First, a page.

The state prosecutor’s office has recommended that a former Prague imam,
Samer Shehadeh, receive a jail term of 10 years. He is accused of helping
his brother and sister-and-law to travel to Syria to join the terrorist
organisation Al-Nusra Front. Mr. Shehadeh is also charged with sending the
group money via an intermediary several times.
The ex-imam has confessed in a Prague court to helping the couple and to sending money to Syria. However, he said he did not believe those actions were unlawful as he does not recognise the Syrian government and does not view the Al-Nusra Front as terrorist.
Mr. Shehadeh left the Czech Republic in 2017. However, he was later arrested in Jordan on terrorism charges and handed over to the Czech authorities.
The Czech Republic has applied for a conciliation procedure in connection
with EU sanctions for errors in distributing agricultural subsidies.
According to Czech Radio, the sanctions concern EU funds distributed between 2015 and 2017 and stem from an audit conducted three years ago.
The European Commission wants the Czech Republic to return 1.16 billion crowns which was not used for the purpose for which it was granted.
According to the European Commission, the control mechanisms in the Czech Republic are inadequate in this respect.
The Ministry of Agriculture disagrees with the outcome of the audit and wants an independent body to review the case.
A clean-up operation is underway in the wake of wind storm Sabine which
battered parts of the Czech Republic on Monday and is now gradually
Thirty-seven thousand households were still without power on Tuesday morning and rail travel was disrupted by fallen trees.
While rail operators are still providing bus replacement services, Prague’s Vaclav Havel airport, which was forced to cancel several flights on Monday, returned to normal operation on Tuesday morning.
According to preliminary estimates the windstorm damaged around one million cubic metres of forests in state ownership.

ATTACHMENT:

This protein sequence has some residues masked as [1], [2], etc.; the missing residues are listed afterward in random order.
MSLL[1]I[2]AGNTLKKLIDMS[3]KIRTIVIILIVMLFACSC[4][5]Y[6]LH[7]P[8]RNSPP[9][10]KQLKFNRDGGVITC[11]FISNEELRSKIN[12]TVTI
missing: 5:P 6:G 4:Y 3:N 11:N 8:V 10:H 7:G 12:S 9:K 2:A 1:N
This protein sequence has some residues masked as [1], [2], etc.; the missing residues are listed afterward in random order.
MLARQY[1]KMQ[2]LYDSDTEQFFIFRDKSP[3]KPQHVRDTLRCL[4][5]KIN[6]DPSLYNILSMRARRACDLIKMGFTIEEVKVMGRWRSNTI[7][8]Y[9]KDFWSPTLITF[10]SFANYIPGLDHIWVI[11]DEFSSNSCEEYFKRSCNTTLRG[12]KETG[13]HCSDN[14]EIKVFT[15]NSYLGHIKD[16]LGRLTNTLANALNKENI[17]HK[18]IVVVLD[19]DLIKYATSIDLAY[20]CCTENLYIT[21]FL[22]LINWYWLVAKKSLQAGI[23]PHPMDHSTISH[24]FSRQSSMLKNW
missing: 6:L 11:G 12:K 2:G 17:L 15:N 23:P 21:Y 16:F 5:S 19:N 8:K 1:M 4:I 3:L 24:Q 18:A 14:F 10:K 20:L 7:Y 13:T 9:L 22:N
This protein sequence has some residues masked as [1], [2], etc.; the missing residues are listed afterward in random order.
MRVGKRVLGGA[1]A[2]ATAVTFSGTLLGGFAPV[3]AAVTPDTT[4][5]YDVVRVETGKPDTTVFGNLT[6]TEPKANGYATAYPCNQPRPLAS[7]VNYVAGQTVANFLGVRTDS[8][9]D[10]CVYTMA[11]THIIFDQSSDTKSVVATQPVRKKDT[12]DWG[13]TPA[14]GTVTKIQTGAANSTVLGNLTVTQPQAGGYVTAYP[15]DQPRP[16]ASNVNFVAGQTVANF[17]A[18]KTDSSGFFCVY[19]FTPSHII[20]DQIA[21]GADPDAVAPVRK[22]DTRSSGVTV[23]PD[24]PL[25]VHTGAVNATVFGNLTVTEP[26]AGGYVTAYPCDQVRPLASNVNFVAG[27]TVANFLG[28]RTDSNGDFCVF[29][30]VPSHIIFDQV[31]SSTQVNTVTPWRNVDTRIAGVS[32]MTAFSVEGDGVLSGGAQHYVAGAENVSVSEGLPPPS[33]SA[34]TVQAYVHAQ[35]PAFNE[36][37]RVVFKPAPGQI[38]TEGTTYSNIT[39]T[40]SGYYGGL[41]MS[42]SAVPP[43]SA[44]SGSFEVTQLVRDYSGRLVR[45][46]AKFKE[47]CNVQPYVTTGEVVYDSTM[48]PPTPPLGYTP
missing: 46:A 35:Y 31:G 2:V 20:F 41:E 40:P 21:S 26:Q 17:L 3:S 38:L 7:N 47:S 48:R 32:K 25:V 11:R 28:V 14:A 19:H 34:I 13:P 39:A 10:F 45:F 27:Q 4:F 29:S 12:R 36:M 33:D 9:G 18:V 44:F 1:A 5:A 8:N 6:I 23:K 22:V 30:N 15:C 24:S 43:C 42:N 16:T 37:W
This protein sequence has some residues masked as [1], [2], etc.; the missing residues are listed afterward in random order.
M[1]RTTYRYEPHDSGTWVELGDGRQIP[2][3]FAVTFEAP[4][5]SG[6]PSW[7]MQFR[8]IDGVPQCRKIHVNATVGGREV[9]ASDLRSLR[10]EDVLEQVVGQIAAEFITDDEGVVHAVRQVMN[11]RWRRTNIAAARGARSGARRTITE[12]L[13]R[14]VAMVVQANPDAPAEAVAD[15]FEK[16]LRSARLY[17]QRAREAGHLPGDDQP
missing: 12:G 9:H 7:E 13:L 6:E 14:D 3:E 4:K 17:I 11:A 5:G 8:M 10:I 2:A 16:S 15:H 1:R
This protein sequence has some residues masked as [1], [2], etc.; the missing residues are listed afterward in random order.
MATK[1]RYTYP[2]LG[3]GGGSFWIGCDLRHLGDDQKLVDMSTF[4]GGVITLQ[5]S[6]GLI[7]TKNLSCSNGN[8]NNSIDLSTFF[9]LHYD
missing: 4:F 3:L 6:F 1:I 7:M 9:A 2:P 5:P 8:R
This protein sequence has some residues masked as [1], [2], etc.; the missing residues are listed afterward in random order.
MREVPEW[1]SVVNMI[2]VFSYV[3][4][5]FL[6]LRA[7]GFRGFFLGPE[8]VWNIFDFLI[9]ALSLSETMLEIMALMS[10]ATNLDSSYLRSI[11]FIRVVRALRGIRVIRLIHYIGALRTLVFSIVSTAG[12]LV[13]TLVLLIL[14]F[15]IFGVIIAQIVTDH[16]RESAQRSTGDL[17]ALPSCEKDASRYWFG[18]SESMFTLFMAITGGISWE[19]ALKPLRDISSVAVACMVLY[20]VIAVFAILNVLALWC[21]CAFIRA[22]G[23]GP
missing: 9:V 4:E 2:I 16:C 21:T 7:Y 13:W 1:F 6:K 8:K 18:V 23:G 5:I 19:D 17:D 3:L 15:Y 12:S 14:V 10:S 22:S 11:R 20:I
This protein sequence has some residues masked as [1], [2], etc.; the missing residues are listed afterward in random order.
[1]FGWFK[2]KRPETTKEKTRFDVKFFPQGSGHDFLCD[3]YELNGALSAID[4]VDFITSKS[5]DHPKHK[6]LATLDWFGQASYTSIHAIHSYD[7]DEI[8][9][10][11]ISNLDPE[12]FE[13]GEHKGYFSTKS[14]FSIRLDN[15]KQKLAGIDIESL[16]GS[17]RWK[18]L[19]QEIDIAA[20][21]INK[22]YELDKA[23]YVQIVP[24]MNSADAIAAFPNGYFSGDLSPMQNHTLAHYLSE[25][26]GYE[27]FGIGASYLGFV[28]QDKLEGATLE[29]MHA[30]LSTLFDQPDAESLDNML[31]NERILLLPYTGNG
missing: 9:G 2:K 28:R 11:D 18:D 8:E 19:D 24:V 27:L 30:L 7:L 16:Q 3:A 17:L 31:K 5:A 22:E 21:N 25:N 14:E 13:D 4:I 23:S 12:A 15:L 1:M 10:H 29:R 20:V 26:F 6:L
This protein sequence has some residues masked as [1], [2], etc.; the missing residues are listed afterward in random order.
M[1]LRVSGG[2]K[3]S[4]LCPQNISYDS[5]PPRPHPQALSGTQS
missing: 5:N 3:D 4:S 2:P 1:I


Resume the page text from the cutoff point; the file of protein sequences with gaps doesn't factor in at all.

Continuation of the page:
One of the most precious items belonging to the National Museum - a Celtic
head sculpture dating back to the Iron Age – was transported from the
museum’s Terezin depository to Olomouc under heavy security, where it is
to be the highlight of a 14-day exhibition of Celtic art.
The male sculpted head from c. 150-50 BC was unearthed in Mšecké Žehrovice, about 65 km northwest of Prague, in 1943.
It is one of the best known works of Celtic art from Iron Age Europe, and, along with the Glauberg "Prince" and the Warrior of Hirschlanden, one of the few large representations of the human figure.
Upon its discovery the sculpture became one of the most photographed art objects ever.
According to preliminary estimates the wind storm Sabine damaged around one
million cubic metres of forests in state ownership. Lesy ČR, a state-
owned company which manages close to half of the country’s forests said
that the worst damage was evident in areas where extensive logging had
taken place due to bark-beetle infestation.
An accurate damage estimate will only be possible when the wind subsides. Lesy ČR has warned people about the danger of venturing into the country’s forests at the present time.
Cybercrime has seen a significant increase in recent years, the Czech
Interior Ministry reported on Monday.
While in 2011 the police registered 1,502 cases of cybercrime, last year it was 8, 417, which amounts to an increase by 460 percent. Other types of crime are slowly dwindling with a 40 percent drop over the same period.
A special task force has been established to deal with cybercrime and particular attention is being devoted to cybercrime targeting minors, the ministry said.
There is a growing interest in Czech visas, the Czech Foreign Ministry
reports, citing a record 813,000 visa applications in 2019. The number
represents a 12. 7 percent increase year-on-year.
The overall revenues from visas could thus reach the one billion crown mark for the first time, the ministry says.
In 2018 it collected 771 million crowns in visa-related fees.
The vast majority of applicants, 91 percent, file for a Schengen visa which allows them to move within the Schengen area without restraint. 5.1 percent of these applicants were rejected.
The ministry says fewer travel restrictions are behind the boost, citing a growing number of tourists from China, India, Saudi Arabia and Belorussia.
Unemployment in the Czech Republic rose to 3.1 percent in January, up from
2.9 percent in December.
The number of people on the dole rose by 14.490 to 230.000. It is still the lowest January unemployment figure since 1997. Labour offices register just over 341,000 vacancies.
According to labour market experts a rise in the number of unemployed is a typical phenomenon at the start of the year when employers effect lay-offs of people with fixed-term contracts or private entrepreneurs close their businesses.